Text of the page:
Last week, we discovered the inspiration behind Lucianne Walkowicz’s interest in astronomy. She shared the details of her journey in the field, from her education to her career. But for Walkowicz, so much of her story is about more than her own passion for astronomy; it’s about sharing that passion with others, and making astronomy accessible to the public at large — a task that largely calls for the same personalized communication that’s fundamental in PR. In this regard, she has turned to several projects and outlets, one of which is Science Train.

 

“Science Train was inspired by an infographic in the New Yorker which showed socioeconomic inequality along the NYC subway lines,” Walkowicz explains. “My friend and fellow astronomer, Jeff Oishi, started Science Train [with me], with the idea that we’d ride the subway and make the ability to ask questions accessible. We don’t proselytize; we just make ourselves available. It’s an invitation to be part of questioning the universe.”

 

It’s a fabulous idea – to make the opportunity to learn about science so openly available in a location where such a large number of people may happen upon it.

 

Of course, even a strong idea is only as good as its reception by the public. Luckily, Science Train has had the precise effect that Walkowicz and her partners on the project had hoped.

 

“People seem to love the idea of Science Train, and I find that very exciting!” Walkowicz says. “It seems to make people light up, even when you just tell them it exists. In that sense, I think it’s effective just in that people then see scientists as willing to be part of a conversation — not off in an ivory tower, dictating facts from on high.”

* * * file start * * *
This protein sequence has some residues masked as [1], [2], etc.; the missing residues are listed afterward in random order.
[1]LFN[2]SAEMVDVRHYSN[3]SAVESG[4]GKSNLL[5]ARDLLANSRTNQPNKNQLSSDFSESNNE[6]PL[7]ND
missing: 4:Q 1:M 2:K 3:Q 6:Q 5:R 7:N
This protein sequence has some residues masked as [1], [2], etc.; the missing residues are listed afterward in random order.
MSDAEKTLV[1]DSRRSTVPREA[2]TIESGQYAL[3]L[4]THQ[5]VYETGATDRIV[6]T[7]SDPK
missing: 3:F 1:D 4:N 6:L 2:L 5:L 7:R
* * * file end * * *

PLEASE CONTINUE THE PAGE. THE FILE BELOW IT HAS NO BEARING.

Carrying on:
According to Walkowicz, one of the great benefits of Science Train is that its design allows for it to be implemented in a variety of settings. Already, there have been Science Trains in Boston, Chicago, and Portugal, and the potential for the project to continue growing is fantastic.

 

This is a strong example of how Walkowicz commits herself to transforming science communication in such a way that makes scientific topics far more inclusive than they may often appear. For Walkowicz, there is a fundamental importance in generating strong communication with the public when it comes to science, and she never underestimates her own role in making this goal a reality.

 

“I am always thinking about how to bring science to people who don’t necessarily identify with it or seek it out,” she states. “A lot of times, that’s not because people don’t like it, it’s for a lot of varied reasons; maybe they live far from a science museum, maybe they work several jobs, maybe they can’t afford the cable TV stations that carry a lot of the science TV shows. Preferentially, science outreach efforts tend to reach white, male, upper middle class folks with disposable time. That’s fine, but what about everyone else?”

 

Science Train has been one method by which Walkowicz has attempted to answer that question and remedy the situation revolving around science communication as she sees it. However, it’s not the only approach she has taken. When it comes to her second method of strengthening science communication in society, Walkowicz has done so by turning to another passion of hers: art.